• Bell One: 3,612 pounds with an inscription: “This chime of ten bells was made for St. Peter’s Church in the Autumn of 1896, and donated by friends whose names are inscribed thereon. His Holiness, Leo XIII, being the Reigning Pontiff, Rt. Rev. Thomas M.A. Burke, Bishop of Albany, and Rev. John J. Walsh, Pastor of this church.”
  • Bell Two: 2,589 pounds with an inscription: “The gift of the Congregation of St. Peter’s Church in memory of their priests.”
  • Bell Three: 1,833 pounds, in memory of Henry A. Merritt and James H. Ryan.
  • Bell Four 1,588 pounds, in memory of Mary Fitzgerald.
  • Bell Five: 1,052 pounds, in memory of Gabrielle Mary Thacher Morris.
  • Bell Six: 755 pounds, in memory of Daniel and Mary Sweeney.
  • Bell Seven: 527 pounds, in memory of Catharine Fagan.
  • Bell Eight: 474 pounds, in memory of Paul Kaveny.
  • Bell Nine: 431 pounds, in memory of John and Mary E. Graham.
  • Bell Ten: 413 pounds, in memory of Mrs. Emma Cavanagh.

The Lyceum burned on November 9, 1899, but was quickly replaced with a larger facility in June 1900 at the cost of $18,000. 1 A baptismal built of marble, onyx, and brass was installed in the new marble baptistery in 1900, and in 1909, the sidewalls of the sanctuary were covered in marble, followed by the replacement of the wooden columns with marble counterparts. 1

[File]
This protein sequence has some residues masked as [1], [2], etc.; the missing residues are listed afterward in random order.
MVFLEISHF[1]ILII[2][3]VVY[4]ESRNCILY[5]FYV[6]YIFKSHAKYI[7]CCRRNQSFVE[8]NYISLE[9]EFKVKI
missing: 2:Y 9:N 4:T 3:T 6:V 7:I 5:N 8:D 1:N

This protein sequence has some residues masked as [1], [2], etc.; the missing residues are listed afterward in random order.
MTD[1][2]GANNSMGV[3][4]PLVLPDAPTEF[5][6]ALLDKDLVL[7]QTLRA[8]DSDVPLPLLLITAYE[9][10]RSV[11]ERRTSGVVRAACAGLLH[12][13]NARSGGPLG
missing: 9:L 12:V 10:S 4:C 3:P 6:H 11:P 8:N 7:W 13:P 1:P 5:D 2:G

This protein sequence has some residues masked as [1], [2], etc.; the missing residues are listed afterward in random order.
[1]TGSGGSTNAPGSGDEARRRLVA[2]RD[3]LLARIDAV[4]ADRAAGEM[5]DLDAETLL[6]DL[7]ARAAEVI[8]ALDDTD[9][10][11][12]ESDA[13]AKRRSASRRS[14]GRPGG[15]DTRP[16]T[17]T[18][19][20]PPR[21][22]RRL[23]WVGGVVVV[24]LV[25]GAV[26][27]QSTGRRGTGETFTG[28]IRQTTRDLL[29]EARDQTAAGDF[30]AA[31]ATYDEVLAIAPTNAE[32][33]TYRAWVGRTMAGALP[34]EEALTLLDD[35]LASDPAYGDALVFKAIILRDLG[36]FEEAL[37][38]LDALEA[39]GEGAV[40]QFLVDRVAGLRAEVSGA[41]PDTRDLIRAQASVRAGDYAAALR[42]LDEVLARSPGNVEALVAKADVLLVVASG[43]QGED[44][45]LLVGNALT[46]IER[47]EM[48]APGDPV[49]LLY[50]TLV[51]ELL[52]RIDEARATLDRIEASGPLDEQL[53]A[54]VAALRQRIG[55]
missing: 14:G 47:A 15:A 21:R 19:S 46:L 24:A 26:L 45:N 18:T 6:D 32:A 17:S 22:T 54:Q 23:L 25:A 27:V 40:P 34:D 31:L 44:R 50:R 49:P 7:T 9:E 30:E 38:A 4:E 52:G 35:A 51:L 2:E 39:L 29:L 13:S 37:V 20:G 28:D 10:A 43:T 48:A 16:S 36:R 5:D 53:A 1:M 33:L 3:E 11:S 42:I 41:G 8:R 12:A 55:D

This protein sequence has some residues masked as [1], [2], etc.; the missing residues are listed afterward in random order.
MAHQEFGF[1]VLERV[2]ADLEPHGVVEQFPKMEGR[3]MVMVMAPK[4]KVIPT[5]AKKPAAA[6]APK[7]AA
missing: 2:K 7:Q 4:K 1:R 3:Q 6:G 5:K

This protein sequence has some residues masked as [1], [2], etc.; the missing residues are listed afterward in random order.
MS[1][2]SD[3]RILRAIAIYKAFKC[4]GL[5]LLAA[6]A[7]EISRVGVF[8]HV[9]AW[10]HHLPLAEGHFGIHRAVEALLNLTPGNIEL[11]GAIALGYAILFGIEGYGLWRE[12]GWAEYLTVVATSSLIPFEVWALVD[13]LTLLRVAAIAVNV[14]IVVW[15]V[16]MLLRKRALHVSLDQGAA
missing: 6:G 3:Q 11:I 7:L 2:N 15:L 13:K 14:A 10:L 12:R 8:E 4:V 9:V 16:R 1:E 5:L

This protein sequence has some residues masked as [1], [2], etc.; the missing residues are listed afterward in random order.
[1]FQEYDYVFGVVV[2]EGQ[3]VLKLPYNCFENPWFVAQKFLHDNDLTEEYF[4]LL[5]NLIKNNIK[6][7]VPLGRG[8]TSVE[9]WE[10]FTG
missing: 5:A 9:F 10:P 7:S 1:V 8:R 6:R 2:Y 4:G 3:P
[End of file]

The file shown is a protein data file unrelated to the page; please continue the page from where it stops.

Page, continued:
Construction of a larger rectory, designed in the Gothic Revival style, was begun by Charles F. Boland in 1912. 1 It was built of Potsdam stone and cost $30,000 to finish. In 1925, Professor Leo McCarthy, who was an organist and choir director, donated a $25,000 organ to St. Peter’s. 1

St. Peter’s High School was closed in 1929 and consolidated into the new Catholic Central High School, and the building was repurposed for an elementary school. 1 The Lyceum was again damaged by fire in 1930 but was repaired by the Holy Name Society.

Decline and Closure